“It was a huge breakthrough to be told, ‘you must start moving again, you won’t do more damage, indeed you will do your body good.’ “All we grown men and women had tears rolling down our faces with the pain in those first physio sessions, as we started to stretch and reuse limbs.
“I saw we were in a competition for life, to live as normally as possible. Like an athlete, you had to go through the pain barrier and keep improving.”
Barbara had always led a busy life, pushing herself, and still tried to push herself on good days, which inevitably led to pain flare-ups. The group learn to be realistic, pace activities, do a bit at a time, and then build up slowly to doing more. The psychologist teaches problem-solving strategies instead of seeing a problem as overwhelming and giving up, generate options for dealing with it.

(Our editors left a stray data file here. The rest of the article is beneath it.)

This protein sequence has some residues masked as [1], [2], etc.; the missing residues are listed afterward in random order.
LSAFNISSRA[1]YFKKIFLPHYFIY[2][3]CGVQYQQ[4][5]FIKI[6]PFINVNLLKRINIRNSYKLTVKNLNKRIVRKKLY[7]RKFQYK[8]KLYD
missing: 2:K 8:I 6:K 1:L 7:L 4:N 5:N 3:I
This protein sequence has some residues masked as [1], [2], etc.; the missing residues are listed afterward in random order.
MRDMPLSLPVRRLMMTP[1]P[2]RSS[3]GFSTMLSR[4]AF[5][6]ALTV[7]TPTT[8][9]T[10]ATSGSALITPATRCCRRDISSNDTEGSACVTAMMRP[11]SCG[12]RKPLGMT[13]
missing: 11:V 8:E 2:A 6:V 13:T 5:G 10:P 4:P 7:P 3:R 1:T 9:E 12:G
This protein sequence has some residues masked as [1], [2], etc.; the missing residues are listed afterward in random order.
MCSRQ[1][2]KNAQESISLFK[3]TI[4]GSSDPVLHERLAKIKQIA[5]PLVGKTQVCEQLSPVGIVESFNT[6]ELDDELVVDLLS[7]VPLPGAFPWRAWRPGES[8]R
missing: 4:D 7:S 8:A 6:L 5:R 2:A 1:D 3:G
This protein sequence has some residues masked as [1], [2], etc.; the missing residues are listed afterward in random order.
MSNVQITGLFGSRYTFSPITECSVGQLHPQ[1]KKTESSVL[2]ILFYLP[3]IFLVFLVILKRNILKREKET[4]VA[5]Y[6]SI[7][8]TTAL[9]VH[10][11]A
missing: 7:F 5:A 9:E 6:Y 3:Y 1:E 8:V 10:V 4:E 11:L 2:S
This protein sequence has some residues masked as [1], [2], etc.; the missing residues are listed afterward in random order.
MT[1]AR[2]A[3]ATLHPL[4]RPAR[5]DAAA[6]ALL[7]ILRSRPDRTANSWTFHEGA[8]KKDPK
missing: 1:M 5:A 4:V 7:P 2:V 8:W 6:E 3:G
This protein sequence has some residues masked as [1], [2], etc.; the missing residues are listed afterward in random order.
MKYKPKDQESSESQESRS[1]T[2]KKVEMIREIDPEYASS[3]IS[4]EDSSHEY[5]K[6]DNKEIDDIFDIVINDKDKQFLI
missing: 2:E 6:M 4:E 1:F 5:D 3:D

“It all began to fall into place, like pieces in a puzzle,” says Barbara.
“The trouble when you’re soaked in chronic pain is you can’t think about anything else. You lose your identity, self-esteem, energy. It’s like a bereavement for the loss of your life and future.
“I’ve still got the pain, but the course gave me a choice. Either lie down and be an invalid and get worse, or battle through it and achieve a much better quality of life.”